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In a recent attack to INTEL-SA-00086, the researchers are able to extract the secret key that encrypts updates to various Intel CPUs.

In the arstechnica blog it is mentioned as

The key may also allow parties other than Intel—say a malicious hacker or a hobbyist—to update chips with their own microcode, although that customized version wouldn’t survive a reboot.

In theory, it might also be possible to use Chip Red Pill in an evil maid attack, in which someone with fleeting access to a device hacks it. But in either of these cases, the hack would be tethered, meaning it would last only as long as the device was turned on. Once restarted, the chip would return to its normal state. In some cases, the ability to execute arbitrary microcode inside the CPU may also be useful for attacks on cryptography keys, such as those used in trusted platform modules.

  • How someone can upload the firmware without the private key? Isn't it require a signature check?

  • How can we sure that our shipped CPU is not hacked by a third party?

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Yes, it is bypassed

According to the CVE-2018-3659 and CVE-2018-3643 whitepaper, the Intel® Converged Security Mangement Engine's System on a Chip has four different DFx (Design For testability, debug, security and validation) states:

  1. Green (DFx locked) - normal state
  2. Orange (DFx unlocked) - allows to debug OEM IPs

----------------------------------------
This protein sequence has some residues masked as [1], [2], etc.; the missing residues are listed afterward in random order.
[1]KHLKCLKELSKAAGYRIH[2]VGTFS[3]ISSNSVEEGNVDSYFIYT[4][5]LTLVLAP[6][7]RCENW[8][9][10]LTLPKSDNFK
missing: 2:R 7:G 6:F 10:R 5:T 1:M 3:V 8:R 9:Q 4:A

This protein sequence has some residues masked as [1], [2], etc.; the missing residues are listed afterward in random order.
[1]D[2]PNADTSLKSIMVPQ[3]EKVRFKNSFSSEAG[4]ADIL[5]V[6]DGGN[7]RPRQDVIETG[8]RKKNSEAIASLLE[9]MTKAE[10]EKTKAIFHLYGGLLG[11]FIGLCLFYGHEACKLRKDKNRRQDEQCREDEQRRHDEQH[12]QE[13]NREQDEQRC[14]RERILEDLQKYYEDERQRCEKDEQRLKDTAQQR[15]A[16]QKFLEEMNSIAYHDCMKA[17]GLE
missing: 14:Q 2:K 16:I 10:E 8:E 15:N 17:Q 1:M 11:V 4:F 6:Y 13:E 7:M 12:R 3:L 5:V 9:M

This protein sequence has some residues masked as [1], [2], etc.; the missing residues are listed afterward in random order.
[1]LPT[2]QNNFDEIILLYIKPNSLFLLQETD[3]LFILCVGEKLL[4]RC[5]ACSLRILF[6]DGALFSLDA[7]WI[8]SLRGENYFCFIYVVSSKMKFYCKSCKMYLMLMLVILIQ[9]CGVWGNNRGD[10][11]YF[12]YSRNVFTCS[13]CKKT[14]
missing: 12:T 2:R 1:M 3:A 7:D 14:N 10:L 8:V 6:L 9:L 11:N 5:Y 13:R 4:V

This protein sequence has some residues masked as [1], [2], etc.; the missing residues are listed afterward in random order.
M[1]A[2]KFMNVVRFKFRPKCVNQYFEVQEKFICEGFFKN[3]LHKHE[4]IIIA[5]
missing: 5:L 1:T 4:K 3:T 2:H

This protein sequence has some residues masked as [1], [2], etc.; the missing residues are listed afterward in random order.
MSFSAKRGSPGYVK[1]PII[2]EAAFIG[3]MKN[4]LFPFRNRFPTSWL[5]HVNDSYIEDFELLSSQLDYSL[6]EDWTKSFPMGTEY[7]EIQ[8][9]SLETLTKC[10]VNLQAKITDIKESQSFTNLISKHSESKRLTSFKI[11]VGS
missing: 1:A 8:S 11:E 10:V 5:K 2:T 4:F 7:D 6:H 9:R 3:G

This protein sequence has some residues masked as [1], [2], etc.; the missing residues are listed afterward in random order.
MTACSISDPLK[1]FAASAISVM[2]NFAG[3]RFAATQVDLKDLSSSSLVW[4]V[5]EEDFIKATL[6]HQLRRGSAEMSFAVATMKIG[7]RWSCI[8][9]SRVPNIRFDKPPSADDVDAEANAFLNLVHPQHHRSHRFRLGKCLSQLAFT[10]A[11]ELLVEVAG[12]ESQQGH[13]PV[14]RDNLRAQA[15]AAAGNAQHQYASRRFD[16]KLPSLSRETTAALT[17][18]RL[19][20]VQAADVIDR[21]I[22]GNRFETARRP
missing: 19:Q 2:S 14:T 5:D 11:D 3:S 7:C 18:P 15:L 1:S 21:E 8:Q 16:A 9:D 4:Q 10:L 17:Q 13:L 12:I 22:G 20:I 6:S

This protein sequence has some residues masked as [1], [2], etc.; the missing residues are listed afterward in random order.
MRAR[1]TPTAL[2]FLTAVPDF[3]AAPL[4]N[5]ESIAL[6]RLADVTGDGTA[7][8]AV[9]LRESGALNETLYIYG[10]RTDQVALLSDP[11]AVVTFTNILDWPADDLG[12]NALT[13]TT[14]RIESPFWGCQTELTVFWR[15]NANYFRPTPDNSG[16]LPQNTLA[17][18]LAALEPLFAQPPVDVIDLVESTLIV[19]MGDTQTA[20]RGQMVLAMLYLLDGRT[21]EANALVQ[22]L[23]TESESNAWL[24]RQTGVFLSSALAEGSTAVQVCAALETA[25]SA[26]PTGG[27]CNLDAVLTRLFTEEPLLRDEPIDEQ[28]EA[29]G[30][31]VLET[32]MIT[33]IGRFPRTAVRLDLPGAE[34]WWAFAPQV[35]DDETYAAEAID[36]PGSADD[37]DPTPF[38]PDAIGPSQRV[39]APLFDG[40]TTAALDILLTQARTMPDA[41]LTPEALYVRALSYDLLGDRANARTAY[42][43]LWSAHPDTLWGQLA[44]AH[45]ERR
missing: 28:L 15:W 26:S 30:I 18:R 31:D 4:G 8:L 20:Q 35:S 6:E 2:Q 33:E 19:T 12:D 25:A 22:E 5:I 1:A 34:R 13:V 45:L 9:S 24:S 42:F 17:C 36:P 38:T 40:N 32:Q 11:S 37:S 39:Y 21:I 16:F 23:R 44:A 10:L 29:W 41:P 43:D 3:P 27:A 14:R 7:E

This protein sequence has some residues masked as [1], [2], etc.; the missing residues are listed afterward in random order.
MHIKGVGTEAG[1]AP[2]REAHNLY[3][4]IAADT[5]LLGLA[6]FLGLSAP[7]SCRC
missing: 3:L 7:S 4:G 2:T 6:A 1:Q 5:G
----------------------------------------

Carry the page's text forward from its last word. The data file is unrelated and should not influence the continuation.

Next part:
3. Red (DFx unlocked) - allows Intel to debug ALL IPs
  4. DAM (Delayed Authentication Mode) - special state in which debug interfaces are still closed

The INTEL-SA-00086 vulnerability uses a buffer overflow in the file handling of Intel Management Engine's file system to change the DFx state to Red unlocked, which later allows the attacker to disable firmware signature checks for as long as the DFx state remains.

The detailed steps to reproduce it can be seen in the published Proof of Concept.

We can be relatively sure the CSME firmware hasn't been hacked by third parties (at least without Intel's consent) because it is the RC4 microcode encryption key what has been broken, NOT the firmware signing key. When the computer reboots, the DFx state goes back to Green locked and, if there are persistent changes, the firmware signature check fails as the signing public keys' hashes are embedded in ROM during the manufacturing process and cannot be rewritten. Newer related vulnerabilities could be discovered, though.

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